Full Text Available Gardens have become increasingly important places for growing nutritional food, for conserving biodiversity, for biological and ecological research and education, and for community gathering. Gardens can also be designed with the goal of attracting specific wildlife, like birds and butterflies, but pollinators, like bees, can also be drawn to specially planned and modified gardens. A community garden in San Luis Obispo, California provided the setting for modification with the goal of attracting native bee pollinators by planting known bee-attractive plants. The local gardeners participated in a survey questionnaire and focused interviews to provide their input and interest in such a project. Presentations on our work with native bees in urban environments and gardening to attract bees were also given to interested gardeners. Work of this type also benefited from a lead gardener who managed donated bee plants and kept up momentum of the project. Modification of the garden and monitoring of native bees started in 2007 and continued through the growing season of 2009. Diversity of collected and observed native bees has increased each year since 2007. To date, 40 species in 17 genera of mostly native bees has been recorded from the garden, and this number is expected to increase through time.

  6. Local and Landscape Drivers of Parasitoid Abundance, Richness, and Composition in Urban Gardens.

    Science.gov (United States)

    Burks, Julia M; Philpott, Stacy M

    2017-04-01

    Urbanization negatively affects biodiversity, yet some urban habitat features can support diversity. Parasitoid wasps, an abundant and highly diverse group of arthropods, can inhabit urban areas and do well in areas with higher host abundance, floral resources, or local or landscape complexity. Parasitoids provide biological control services in many agricultural habitats, yet few studies have examined diversity and abundance of parasitoids in urban agroecosystems to understand how to promote conservation and function. We examined the local habitat and landscape drivers of parasitoid abundance, superfamily and family richness, and parasitoid composition in urban gardens in the California central coast. Local factors included garden size, ground cover type, herbaceous plant species, and number of trees and shrubs. Landscape characteristics included land cover and landscape diversity around gardens. We found that garden size, mulch cover, and urban cover within 500 m of gardens predicted increases in parasitoid abundance within gardens. The height of herbaceous vegetation and tree and shrub richness predicted increases in superfamily and family richness whereas increases in urban cover resulted in declines in parasitoid richness. Abundance of individual superfamilies and families responded to a wide array of local and landscape factors, sometimes in opposite ways. Composition of parasitoid communities responded to changes in garden size, herbaceous plant cover, and number of flowers. Thus, both local scale management and landscape planning may impact the abundance, diversity, and community composition of parasitoids in urban gardens, and may result in differences in the effectiveness of parasitoids in biological control. © The Authors 2017. Published by Oxford University Press on behalf of Entomological Society of America. All rights reserved. For Permissions, please email: journals.permissions@oup.com.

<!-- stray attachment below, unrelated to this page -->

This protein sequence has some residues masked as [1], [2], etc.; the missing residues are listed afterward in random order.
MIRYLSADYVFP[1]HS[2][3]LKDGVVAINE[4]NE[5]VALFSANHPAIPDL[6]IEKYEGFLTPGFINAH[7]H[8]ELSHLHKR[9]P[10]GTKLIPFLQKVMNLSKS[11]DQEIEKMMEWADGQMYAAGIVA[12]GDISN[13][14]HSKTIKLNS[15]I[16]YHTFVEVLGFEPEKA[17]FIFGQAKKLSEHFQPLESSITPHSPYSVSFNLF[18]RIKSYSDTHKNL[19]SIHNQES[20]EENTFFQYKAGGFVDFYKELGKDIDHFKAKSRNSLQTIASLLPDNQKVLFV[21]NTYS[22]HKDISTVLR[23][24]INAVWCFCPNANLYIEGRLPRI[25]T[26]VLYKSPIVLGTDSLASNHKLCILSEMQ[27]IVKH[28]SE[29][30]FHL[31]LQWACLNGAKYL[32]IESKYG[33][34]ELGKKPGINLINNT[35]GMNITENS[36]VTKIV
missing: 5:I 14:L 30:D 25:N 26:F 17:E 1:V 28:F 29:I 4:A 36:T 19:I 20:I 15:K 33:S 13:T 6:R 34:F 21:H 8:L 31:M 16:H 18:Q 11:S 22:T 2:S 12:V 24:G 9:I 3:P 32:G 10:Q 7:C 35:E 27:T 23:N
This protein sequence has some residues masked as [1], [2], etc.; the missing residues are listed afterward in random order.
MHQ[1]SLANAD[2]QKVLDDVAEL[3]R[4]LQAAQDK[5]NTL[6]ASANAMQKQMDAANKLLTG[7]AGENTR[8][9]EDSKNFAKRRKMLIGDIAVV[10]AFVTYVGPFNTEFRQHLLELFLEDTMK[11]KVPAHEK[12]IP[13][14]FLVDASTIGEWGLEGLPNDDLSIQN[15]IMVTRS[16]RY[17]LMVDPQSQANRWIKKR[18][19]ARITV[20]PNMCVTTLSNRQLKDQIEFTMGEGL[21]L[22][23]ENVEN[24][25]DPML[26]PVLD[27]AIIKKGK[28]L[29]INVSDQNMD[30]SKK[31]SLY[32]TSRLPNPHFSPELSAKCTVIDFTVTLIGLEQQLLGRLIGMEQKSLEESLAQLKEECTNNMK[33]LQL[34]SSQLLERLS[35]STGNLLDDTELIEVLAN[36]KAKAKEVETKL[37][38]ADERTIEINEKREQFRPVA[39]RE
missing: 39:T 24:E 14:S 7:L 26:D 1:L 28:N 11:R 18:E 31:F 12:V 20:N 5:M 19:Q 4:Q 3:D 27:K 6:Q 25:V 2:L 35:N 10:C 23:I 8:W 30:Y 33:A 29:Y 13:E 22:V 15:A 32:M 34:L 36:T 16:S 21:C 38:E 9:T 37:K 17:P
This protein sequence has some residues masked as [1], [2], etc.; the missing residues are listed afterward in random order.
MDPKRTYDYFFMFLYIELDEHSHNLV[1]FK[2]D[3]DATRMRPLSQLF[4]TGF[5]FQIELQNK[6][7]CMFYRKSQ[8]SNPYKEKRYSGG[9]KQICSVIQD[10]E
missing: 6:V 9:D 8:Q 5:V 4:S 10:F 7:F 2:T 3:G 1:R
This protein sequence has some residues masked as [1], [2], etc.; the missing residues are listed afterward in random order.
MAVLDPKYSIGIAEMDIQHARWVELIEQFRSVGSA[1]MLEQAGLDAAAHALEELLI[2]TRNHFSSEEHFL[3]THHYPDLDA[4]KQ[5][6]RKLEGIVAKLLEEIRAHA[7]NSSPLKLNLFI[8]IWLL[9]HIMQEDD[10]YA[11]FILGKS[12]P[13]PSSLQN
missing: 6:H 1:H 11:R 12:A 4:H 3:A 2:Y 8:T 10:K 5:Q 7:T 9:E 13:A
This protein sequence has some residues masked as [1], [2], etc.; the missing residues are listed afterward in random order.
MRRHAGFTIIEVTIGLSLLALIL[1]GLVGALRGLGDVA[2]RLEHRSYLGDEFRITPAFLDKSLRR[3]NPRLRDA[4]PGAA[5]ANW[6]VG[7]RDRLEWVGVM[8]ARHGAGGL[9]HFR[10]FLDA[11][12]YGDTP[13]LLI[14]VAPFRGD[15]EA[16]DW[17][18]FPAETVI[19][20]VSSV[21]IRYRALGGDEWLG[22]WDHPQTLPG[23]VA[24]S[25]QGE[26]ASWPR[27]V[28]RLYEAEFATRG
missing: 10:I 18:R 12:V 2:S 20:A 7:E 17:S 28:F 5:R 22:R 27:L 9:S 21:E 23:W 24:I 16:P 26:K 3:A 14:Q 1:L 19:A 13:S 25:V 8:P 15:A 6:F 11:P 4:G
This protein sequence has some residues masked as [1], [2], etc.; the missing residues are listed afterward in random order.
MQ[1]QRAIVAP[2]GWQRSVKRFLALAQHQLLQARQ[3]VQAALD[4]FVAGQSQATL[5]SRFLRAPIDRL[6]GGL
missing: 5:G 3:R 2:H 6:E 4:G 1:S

7. Floral abundance, richness, and spatial distribution drive urban garden bee communities.

    Science.gov (United States)

    Plascencia, M; Philpott, S M

    2017-10-01

    In urban landscapes, gardens provide refuges for bee diversity, but conservation potential may depend on local and landscape features. Foraging and population persistence of bee species, as well as overall pollinator community structure, may be supported by the abundance, richness, and spatial distribution of floral resources. Floral resources strongly differ in urban gardens. Using hand netting and pan traps to survey bees, we examined whether abundance, richness, and spatial distribution of floral resources, as well as ground cover and garden landscape surroundings influence bee abundance, species richness, and diversity on the central coast of California. Differences in floral abundance and spatial distribution, as well as urban cover in the landscape, predicted different bee community variables. Abundance of all bees and of honeybees (Apis mellifera) was lower in sites with more urban land cover surrounding the gardens. Honeybee abundance was higher in sites with patchy floral resources, whereas bee species richness and bee diversity was higher in sites with more clustered floral resources. Surprisingly, bee species richness and bee diversity was lower in sites with very high floral abundance, possibly due to interactions with honeybees. Other studies have documented the importance of floral abundance and landscape surroundings for bees in urban gardens, but this study is the first to document that the spatial arrangement of flowers strongly predicts bee abundance and richness. Based on these findings, it is likely that garden managers may promote bee conservation by managing for floral connectivity and abundance within these ubiquitous urban habitats.